Monday, April 7, 2014

April 7, 1864: The Army of the Potomac prepares to move

Major General George G. Meade
With Ulysses S. Grant planning an offensive in Virginia, Major General George G. Meade began preparing the Army of the Potomac for a forward movement. The army had acquired a lot of extra baggage during its time in winter camp, and Meade ordered this extra baggage sent to the rear.
April 7, 1864.

I. In view of the near approach of the time when this army may be expected to resume active operations, corps and other independent commanders will cause the public and private property for which transportation is not authorized by existing orders to be sent to the rear with as little delay as practicable.

Store-houses are provided in Alexandria, under the charge of Captain J. G. C. Lee, assistant quartermaster, for the storage of all legitimate surplus or extra private and public property, such as officers' trunks and boxes and regimental property that will not be transported in wagons on a march. Officers will be restricted to a moderate allowance of bedding and mess articles, and to a valise or carpet-bag for extra clothing. All property sent to the rear must be plainly marked, stating whether private or public, name of owner, corps, division, brigade, regiment, company, and contents. It will be turned over to the nearest depot quartermaster, who will give transportation receipts for the same to Alexandria; when it reaches the latter place, a store-house receipt will be forwarded to the owner or responsible officer, who will thus be enabled to withdraw it at the proper time without the necessity of visiting the depots in person. Office wagons having been furnished to the headquarters of each corps, most, if not all, of the desks and tables heretofore used in offices will be sent to the rear.

II. All sutlers and their employes will leave the army by the 16th instant, and should sutlers be found with the army after that date, their goods will be confiscated for the benefit of the hospitals, and their employes will be placed, by the provost-marshal-general, at hard labor.

III. After the 16th instant, the provost-marshal-general will recall the permits heretofore given to citizens to remain with the army, Government employes, members of the Sanitary and Christian Commissions, and the registered newspaper correspondents excepted.

IV. Paragraph 2 of General Orders, Numbers 62, of June 12, 1863, from these headquarters, is republished for general information, it being as follows:

Every commanding officers is required by paragraph 5, General Orders, Numbers 56, to send to the provost-marshal-general every citizen found within his lines without a proper permit, and the provost-marshal-general is hereby instructed to put every person so delivered, and every unauthorized person hereafter found within the limits of this army to hard labor on the Government works or in the quartermaster's department.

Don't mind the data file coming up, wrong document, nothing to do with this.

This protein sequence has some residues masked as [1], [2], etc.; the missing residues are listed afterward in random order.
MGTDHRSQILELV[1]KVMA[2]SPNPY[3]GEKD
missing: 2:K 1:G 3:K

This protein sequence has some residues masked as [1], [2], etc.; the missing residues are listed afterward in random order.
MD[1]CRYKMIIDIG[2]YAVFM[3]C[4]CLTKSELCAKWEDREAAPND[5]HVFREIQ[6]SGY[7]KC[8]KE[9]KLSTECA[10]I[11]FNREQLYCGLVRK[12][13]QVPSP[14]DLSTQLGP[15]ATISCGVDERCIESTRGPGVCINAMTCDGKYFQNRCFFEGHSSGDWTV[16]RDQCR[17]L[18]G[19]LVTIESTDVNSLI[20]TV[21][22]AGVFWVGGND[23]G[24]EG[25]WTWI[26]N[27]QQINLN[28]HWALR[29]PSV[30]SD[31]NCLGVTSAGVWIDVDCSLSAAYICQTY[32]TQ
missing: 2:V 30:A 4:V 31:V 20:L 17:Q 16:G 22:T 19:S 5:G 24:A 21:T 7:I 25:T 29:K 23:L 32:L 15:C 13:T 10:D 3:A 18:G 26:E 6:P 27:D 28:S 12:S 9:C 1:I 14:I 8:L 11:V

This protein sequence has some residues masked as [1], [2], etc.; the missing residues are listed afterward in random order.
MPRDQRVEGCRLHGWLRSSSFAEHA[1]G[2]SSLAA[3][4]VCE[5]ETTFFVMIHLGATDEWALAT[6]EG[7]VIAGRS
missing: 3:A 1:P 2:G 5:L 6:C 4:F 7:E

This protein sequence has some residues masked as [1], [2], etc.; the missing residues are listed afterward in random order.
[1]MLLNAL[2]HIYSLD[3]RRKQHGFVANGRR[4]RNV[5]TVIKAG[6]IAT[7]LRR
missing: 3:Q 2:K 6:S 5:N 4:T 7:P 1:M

V. The authority heretofore delegated to corps commanders to grant leaves of absence and furloughs is revoked, except as to furloughs to re-enlisted veterans, and, with this exception, until further orders, no leaves of absence or furloughs will be granted save in extreme cases. In such cases corps commanders may grant leaves and furloughs, subject to the limitations as to time established by General Orders, Numbers 3, of January 30, 1863, from these headquarters.

VI. Corps and other independent commanders will send to these headquarters, with as little delay as practicable, lists showing the names and regiments of officers and enlisted men doing duty in their respective commands who belong to regiments serving in other armies or departments. Such lists will also show the circumstances under which such officers and men have been detained with this army.

VII. So far as practicable, each command will furnish its own details for every kind of extra or special service. Officers and men now doing duty in one corps, belonging to regiments serving in another, will, unless specially assigned from these headquarters, be returned to their regiments, aides-de-camp of general officers and men on duty with the batteries excepted.

VIII. Paragraph 4 of General Orders, Numbers 11, of February 11, 1863, from headquarters,+ respecting the sale and issue of subsistence stores to citizens, will not be so construed as to authorize such sales and issues to be made to persons residing without the line of cavalry pickets.

IX. Paragraph 2 of General Orders, Numbers 12, of March 29, 1864, from these headquarters, is so far amended as to direct that in the cavalry and infantry corps a board be appointed in each division, by the division commander, for the examination of applications for transfer to the Navy. The reports of such boards to be forwarded as directed in the above-mentioned paragraph.

By command of Major-General Meade:


Assistant Adjutant-General.

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